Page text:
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Here is my code:

public static String compress(final String input)


HashMap<String, Integer> codes = new HashMap<String, Integer>();
for (int i = 0; i < 256; i++)
  codes.put((char) i + "", i);

StringBuilder outputString = new StringBuilder();

int max_code = 32767;
int next_code = 257;
String currentString = new String();
char c;

for (int i = 0; i < input.length(); i++)
  c = input.charAt(i);
  currentString = currentString + c;
  if (!codes.containsKey(currentString))
    if (next_code <= max_code)
      codes.put(currentString, next_code++);
    currentString = currentString.substring(0, currentString.length() - 1);
    currentString = c + "";

return outputString.toString();


I have worked from the article:

I have read some articles stating that this method is naive and very slow:

How can I speed up the algorithm. At the moment it is taking 21 seconds to compress 3MB. Could somebody provide the pseudocode that I should be following to achieve quicker results. For example 1-2 seconds to compress 3MB.

I think the !HashMap.containsKey() is the line which costs an extreme amount of time. 16 out of the 21 seconds.


share|improve this question
Theoretically, your approach is right. Practically, it never works. I used to follow this route and my decoder was over 10 times slower. Given this rough estimate, it should only take about at most 2s in your case. Take a look at this… answer and especially the links provided there – dragon66 Oct 17 '14 at 21:19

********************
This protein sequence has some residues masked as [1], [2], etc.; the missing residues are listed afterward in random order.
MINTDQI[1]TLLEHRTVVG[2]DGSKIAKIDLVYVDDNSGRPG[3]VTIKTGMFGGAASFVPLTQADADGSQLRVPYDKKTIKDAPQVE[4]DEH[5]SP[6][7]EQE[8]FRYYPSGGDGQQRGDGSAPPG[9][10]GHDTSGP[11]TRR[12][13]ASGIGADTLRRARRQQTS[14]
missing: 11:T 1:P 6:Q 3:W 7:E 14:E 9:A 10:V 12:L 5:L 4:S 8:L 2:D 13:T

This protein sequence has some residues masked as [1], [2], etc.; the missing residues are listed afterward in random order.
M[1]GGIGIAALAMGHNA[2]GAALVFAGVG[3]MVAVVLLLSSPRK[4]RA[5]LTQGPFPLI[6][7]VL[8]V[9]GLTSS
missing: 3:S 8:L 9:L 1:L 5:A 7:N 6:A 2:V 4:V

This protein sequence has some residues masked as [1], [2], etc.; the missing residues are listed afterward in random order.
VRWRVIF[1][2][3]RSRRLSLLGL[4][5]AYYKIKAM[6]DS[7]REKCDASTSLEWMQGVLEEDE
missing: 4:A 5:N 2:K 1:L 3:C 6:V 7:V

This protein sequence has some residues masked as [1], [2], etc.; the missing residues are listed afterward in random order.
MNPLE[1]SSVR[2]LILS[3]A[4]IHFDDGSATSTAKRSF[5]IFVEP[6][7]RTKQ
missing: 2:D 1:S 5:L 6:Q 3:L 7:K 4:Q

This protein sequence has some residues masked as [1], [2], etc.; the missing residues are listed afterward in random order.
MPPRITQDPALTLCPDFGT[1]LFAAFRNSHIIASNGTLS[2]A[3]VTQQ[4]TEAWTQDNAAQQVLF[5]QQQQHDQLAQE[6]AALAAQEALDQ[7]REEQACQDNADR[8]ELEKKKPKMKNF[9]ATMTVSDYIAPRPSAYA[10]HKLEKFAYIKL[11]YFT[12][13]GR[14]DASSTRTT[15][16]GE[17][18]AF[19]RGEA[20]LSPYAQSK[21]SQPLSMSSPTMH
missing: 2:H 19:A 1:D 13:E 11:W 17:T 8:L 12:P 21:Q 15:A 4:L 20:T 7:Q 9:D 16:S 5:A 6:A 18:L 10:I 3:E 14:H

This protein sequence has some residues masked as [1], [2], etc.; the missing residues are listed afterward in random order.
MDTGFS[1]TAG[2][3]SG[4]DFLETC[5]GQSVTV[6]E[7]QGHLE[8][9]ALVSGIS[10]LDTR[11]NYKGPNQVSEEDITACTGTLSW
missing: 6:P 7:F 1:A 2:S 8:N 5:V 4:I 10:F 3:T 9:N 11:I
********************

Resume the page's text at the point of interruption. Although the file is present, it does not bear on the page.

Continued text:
One thing of note. The String class is immutable in Java. In other words, appending to a String with the + operator actually creates a new String. A lot of String assignment operations will cause the dereferenced String objects to build up and trigger garbage collection and that's going to slow you down big time.

At the very least, I would recommend switching to StringBuffer. Without a lot of logic changes you should gain performance right away. But StringBuffer still is not the most memory efficient way to deal with binary data as it is tuned to handle information in differing character sets. For compression/decompression you don't care about the character sets, just the bits.

ByteBuffer in the java.nio package (Java 6) would be a giant leap forward.

share|improve this answer
In the post I state that the actual assignment is not the time-intensive part. It is the !HashMap.containsKey() line. Since the String is an immutable class and the hashmap is cached, I believe I have already optimized this line. Creating an encapsulated ByteBuffer class would not speed up the solution in my opinion. – Danny Rancher Feb 1 '14 at 3:55
If you are running a small isolated test through a profiler you might not see the GC impact. I stand by my assertion that you should not be using immutable Strings for this operation. A String in Java is totally different than a string in C. I'm not sure why you would be be seeing such a heavy load on containsKey and not on the get method later. There must be a lot of postive hits on the evaluation. Have you considered using TreeMap instead of HashMap? Depending on the data set it may speed up your lookups. They use a bit more memory (about 20% more). – David H. Bennett Feb 1 '14 at 4:42